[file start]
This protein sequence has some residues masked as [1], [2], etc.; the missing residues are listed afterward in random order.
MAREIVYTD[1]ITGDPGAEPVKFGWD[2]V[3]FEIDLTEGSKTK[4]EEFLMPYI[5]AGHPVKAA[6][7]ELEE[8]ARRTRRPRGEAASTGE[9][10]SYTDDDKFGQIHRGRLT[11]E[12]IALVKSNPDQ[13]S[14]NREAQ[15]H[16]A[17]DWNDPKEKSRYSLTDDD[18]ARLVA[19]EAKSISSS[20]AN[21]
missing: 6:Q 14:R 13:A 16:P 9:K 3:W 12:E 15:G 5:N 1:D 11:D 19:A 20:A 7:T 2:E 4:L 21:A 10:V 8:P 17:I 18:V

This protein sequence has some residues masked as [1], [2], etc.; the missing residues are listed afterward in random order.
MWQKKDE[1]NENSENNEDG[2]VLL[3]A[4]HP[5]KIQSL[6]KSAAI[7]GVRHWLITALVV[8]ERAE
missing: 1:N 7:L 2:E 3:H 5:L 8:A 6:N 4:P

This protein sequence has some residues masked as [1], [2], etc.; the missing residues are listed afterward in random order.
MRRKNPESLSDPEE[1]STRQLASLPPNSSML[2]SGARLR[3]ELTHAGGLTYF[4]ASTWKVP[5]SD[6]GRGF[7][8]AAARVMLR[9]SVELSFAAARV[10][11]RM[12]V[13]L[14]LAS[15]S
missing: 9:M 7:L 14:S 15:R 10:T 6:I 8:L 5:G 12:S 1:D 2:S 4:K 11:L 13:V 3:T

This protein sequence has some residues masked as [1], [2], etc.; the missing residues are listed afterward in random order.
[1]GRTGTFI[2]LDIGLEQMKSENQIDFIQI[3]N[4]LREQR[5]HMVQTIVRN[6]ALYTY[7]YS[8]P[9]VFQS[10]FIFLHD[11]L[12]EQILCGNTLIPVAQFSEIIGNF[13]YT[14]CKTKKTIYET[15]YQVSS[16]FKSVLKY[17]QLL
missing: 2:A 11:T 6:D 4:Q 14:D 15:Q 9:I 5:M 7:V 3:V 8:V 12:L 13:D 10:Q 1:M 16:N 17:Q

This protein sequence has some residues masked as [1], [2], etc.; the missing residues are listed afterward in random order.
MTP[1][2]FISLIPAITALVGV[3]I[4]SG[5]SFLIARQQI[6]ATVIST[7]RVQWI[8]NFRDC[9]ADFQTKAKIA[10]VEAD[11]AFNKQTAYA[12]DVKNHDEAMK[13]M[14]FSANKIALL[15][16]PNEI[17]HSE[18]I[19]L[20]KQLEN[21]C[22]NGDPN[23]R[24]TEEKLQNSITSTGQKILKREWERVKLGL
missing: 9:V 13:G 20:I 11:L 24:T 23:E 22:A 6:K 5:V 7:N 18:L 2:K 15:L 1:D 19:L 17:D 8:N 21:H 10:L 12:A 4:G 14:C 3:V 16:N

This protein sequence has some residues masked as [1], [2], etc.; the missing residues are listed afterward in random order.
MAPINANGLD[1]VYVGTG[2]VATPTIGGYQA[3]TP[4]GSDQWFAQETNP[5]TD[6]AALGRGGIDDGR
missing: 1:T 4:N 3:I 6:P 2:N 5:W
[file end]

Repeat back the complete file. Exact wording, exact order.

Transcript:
This protein sequence has some residues masked as [1], [2], etc.; the missing residues are listed afterward in random order.
MAREIVYTD[1]ITGDPGAEPVKFGWD[2]V[3]FEIDLTEGSKTK[4]EEFLMPYI[5]AGHPVKAA[6][7]ELEE[8]ARRTRRPRGEAASTGE[9][10]SYTDDDKFGQIHRGRLT[11]E[12]IALVKSNPDQ[13]S[14]NREAQ[15]H[16]A[17]DWNDPKEKSRYSLTDDD[18]ARLVA[19]EAKSISSS[20]AN[21]
missing: 6:Q 14:R 13:A 16:P 9:K 3:W 12:E 15:G 5:N 1:D 11:D 19:A 20:A 7:T 2:E 4:L 21:A 10:V 8:P 17:I 18:V

This protein sequence has some residues masked as [1], [2], etc.; the missing residues are listed afterward in random order.
MWQKKDE[1]NENSENNEDG[2]VLL[3]A[4]HP[5]KIQSL[6]KSAAI[7]GVRHWLITALVV[8]ERAE
missing: 1:N 7:L 2:E 3:H 5:L 8:A 6:N 4:P

This protein sequence has some residues masked as [1], [2], etc.; the missing residues are listed afterward in random order.
MRRKNPESLSDPEE[1]STRQLASLPPNSSML[2]SGARLR[3]ELTHAGGLTYF[4]ASTWKVP[5]SD[6]GRGF[7][8]AAARVMLR[9]SVELSFAAARV[10][11]RM[12]V[13]L[14]LAS[15]S
missing: 9:M 7:L 14:S 15:R 10:T 6:I 8:L 5:G 12:S 1:D 2:S 4:K 11:L 13:V 3:T

This protein sequence has some residues masked as [1], [2], etc.; the missing residues are listed afterward in random order.
[1]GRTGTFI[2]LDIGLEQMKSENQIDFIQI[3]N[4]LREQR[5]HMVQTIVRN[6]ALYTY[7]YS[8]P[9]VFQS[10]FIFLHD[11]L[12]EQILCGNTLIPVAQFSEIIGNF[13]YT[14]CKTKKTIYET[15]YQVSS[16]FKSVLKY[17]QLL
missing: 2:A 11:T 6:D 4:Q 14:D 15:Q 9:I 5:M 7:V 3:V 8:V 12:L 13:D 10:Q 1:M 16:N 17:Q

This protein sequence has some residues masked as [1], [2], etc.; the missing residues are listed afterward in random order.
MTP[1][2]FISLIPAITALVGV[3]I[4]SG[5]SFLIARQQI[6]ATVIST[7]RVQWI[8]NFRDC[9]ADFQTKAKIA[10]VEAD[11]AFNKQTAYA[12]DVKNHDEAMK[13]M[14]FSANKIALL[15][16]PNEI[17]HSE[18]I[19]L[20]KQLEN[21]C[22]NGDPN[23]R[24]TEEKLQNSITSTGQKILKREWERVKLGL
missing: 9:V 13:G 20:I 11:L 24:T 23:E 22:A 6:K 5:V 7:N 18:L 2:K 15:L 1:D 19:L 17:D 8:N 21:H 10:L 12:A 4:G 14:C 3:V 16:N

This protein sequence has some residues masked as [1], [2], etc.; the missing residues are listed afterward in random order.
MAPINANGLD[1]VYVGTG[2]VATPTIGGYQA[3]TP[4]GSDQWFAQETNP[5]TD[6]AALGRGGIDDGR
missing: 1:T 4:N 3:I 6:P 2:N 5:W